He took me home.

Then he said an awful thing to me. He said:

"We'd better forget it.

My wife's expecting a child, and..."

I just entered the house and sat there thinking a while.

I called a taxi and rushed to the Roosevelt Hotel ballroom.

The ball was still going on.

I thought I'd gone back to pick up my coat. But I hadn't.

I hadn't gone back for that at all. I'd gone back to make a scene.

I didn't pick up Aunt Violet's silver fox in the coatroom.

I rushed right into the ballroom, spotted him on the floor...

...ran up to him and started...

...to beat him in the face and the chest with my fists till...

...Cousin Sebastian took me away.

Miss Catherine?

Miss Catherine?

She's here. Miss Catherine's here.

In spirit as well as flesh.

And now you want to play a game. Look at pictures?

Tell you the first thing that comes into my mind, my poor deranged mind.

All right.

That shadow on the wall. What does it look like to you?

Like a shadow on a wall.

I thought we were gonna play a game.

All right.

I see forests.

Trees, a girl.

And those trees are the Dueling Oaks...

...and that tormented figure is the girl, Catherine, losing her...

...honor.

I'm trying to make you feel sorry for her.

I hope I am. I am sorry.

I believe you really are.

Tell me about your cousin, Sebastian.

He liked me, so I loved him.

How? I mean, in what way did you love him?

The only way he'd accept.

I tried to save him, doctor. Save him from what?

Completing a sort of image he had of himself...

...as a sort of a sacrifice to a terrible sort of a...

God? Yes.

Sebastian, who was gentle, kind...

...saw something not gentle, not kind, in the universe.

Something...

Something terrible in himself. What was it? Can you tell me?

One day at Cabeza de Lobo... Where?

That's where we were last summer. That's where...

That's where Sebastian died?

Yes.

How did he die?

They say a heart attack, but I don't remember. I really don't.

You see, afterwards, I was hysterical, taut.

Said things I don't remember.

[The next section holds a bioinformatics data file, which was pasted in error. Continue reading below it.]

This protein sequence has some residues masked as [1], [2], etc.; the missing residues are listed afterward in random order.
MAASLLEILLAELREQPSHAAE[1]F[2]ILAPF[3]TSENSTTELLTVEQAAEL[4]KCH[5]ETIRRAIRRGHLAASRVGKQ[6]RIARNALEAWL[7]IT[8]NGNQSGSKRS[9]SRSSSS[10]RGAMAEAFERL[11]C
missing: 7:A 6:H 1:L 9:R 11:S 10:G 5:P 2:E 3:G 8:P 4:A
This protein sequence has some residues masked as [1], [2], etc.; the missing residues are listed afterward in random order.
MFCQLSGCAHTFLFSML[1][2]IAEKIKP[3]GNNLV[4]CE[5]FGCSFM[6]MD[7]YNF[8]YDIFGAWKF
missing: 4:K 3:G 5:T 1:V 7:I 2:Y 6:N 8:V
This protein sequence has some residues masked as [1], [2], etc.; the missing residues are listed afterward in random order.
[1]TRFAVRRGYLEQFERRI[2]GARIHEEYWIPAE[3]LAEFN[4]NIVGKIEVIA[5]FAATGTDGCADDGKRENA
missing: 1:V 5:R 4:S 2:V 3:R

That's why I'm here.

Because I say things people don't...

...and then I don't even remember.

Try to remember.

You and Sebastian, last summer...

Try to remember.

The beach was very white.

Oh, how the sun burned.

It was like the eye of God watching us.

Burning, burning.

There was no air that day.

The sun had burned up all the air.

Outside it was like inside a furnace.

Then they came. Who came?

From all parts of the beach.

And that awful noise they made.

The noise of musical instruments all made of tin.

Who is "they"?

And that, that music.

That awful music.

I hear that music!

I still hear it!

It's getting closer and closer!

Sebastian! Help!

What happened? What happened then? I don't remember after that!

Stop that this minute. Stop that noise.

Doctor, I must see you at once. Get out of here.

Sister, get out and don't come back until I call you.

I can't remember.

I can't remember! It's all right.

Don't worry, it's all right. But I have to, I want to!

Then you will.

Will you help me?

If you let me. Yes.

I shouldn't have done that.

Why not? It was a friendly kiss, wasn't it?

Maybe it wasn't.

Maybe now you'll think that all those...

...stories about the gardener are true.

Whatever's true, we'll find.

I want you to know that I can look attractive...

...if I had my hair done and if...

When I'm at Lions View, may I wear a pretty dress?

If you like.

Just imagine, once again to be able to do...

...one thing I'd like.


Come out here, son. I want you to see something.

Take a good long look. Tell me, what do you see?

Old tires, tin cans, and a "Drink Nehi" sign.

That's the past you're looking at.

Thanks to a certain young man from Chicago...

...there'll be a new building on that lot...

...devoted to psychosurgery, dedicated to the memory of Sebastian Venable.

I wish I were that optimistic.

I've been working with the lawyers and accountants.